Singapore will regulate virtual currency intermediaries to address potential money laundering and terrorist financing risks.
The Monetary Authority of Singapore (MAS) will require virtual currency intermediaries that buy, sell or facilitate the exchange of virtual currencies for real currencies to verify the identities of their customers.
They must also report suspicious transactions to the Suspicious Transaction Reporting Office.
The requirements will be similar to those imposed on money changers and remittance businesses who undertake cash transactions.
“Singapore, like most jurisdictions, does not regulate virtual currencies per se, as these are not considered as securities or legal tender,” the monetary authority said in a statement.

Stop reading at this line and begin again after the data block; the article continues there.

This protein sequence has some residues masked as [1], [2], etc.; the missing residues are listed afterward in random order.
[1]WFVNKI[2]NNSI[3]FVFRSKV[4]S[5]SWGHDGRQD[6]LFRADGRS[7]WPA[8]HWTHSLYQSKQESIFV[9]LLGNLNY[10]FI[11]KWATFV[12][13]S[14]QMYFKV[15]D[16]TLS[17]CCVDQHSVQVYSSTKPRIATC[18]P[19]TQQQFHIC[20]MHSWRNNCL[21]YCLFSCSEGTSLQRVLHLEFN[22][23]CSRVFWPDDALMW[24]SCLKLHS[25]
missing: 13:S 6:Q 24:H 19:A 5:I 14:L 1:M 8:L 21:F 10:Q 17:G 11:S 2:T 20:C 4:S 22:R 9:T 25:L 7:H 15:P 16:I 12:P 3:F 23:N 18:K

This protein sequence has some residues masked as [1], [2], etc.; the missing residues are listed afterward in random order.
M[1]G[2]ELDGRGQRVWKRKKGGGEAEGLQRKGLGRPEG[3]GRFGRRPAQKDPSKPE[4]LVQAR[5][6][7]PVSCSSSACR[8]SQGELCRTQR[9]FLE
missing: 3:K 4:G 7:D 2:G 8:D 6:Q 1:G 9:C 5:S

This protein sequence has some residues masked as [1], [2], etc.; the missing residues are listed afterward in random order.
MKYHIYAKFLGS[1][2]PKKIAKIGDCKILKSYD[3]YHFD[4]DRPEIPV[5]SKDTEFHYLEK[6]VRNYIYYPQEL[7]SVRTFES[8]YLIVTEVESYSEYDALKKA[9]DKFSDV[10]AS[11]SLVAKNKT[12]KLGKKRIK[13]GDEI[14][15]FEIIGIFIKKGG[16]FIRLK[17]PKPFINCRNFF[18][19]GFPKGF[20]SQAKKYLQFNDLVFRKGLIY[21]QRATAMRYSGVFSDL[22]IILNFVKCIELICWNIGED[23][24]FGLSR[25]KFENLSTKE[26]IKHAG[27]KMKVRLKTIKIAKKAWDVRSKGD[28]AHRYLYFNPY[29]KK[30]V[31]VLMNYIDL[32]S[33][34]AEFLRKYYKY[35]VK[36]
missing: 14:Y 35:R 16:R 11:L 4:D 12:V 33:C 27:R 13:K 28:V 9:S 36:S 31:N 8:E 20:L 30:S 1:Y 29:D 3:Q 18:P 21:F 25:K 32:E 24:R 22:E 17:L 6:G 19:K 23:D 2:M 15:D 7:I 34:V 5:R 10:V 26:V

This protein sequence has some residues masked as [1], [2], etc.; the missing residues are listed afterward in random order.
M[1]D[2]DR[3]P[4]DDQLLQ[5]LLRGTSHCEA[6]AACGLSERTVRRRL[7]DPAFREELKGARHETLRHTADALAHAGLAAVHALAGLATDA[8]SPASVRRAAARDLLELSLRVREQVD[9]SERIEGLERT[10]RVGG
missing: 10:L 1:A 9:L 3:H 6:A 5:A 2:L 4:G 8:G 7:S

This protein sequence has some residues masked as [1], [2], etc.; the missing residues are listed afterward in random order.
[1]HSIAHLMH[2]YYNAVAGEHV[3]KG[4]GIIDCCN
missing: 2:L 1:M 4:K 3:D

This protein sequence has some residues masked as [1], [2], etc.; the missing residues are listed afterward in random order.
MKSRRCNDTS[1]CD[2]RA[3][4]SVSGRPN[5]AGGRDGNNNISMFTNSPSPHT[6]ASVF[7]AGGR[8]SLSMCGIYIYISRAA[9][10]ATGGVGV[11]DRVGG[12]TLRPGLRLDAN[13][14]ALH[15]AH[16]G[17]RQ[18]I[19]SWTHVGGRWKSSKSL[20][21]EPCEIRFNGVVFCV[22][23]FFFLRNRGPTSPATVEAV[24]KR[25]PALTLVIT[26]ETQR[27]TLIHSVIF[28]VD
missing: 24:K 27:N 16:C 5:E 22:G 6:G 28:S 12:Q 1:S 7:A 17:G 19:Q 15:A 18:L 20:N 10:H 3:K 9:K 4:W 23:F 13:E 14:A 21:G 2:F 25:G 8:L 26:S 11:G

The new regulations do not extend to the safety and soundness of virtual currency intermediaries nor the functioning of virtual currency transactions.
The Monetary Authority of Singapore said:
“Investors in virtual currencies will not have the safeguards that investors in securities enjoy under the Securities and Futures Act and the Financial Advisers Act.”
Deputy Managing Director Ong Chong Tee said: “MAS is taking a targeted regulatory approach to virtual currencies to specifically address money laundering and terrorist financing risks. Consumers and businesses should take note of the broader risks that dealing in virtual currencies entails and should exercise the necessary caution.”
He said Singapore will be one of the first countries in the world to regulate virtual currency intermediaries for money laundering and terrorist financing risks.
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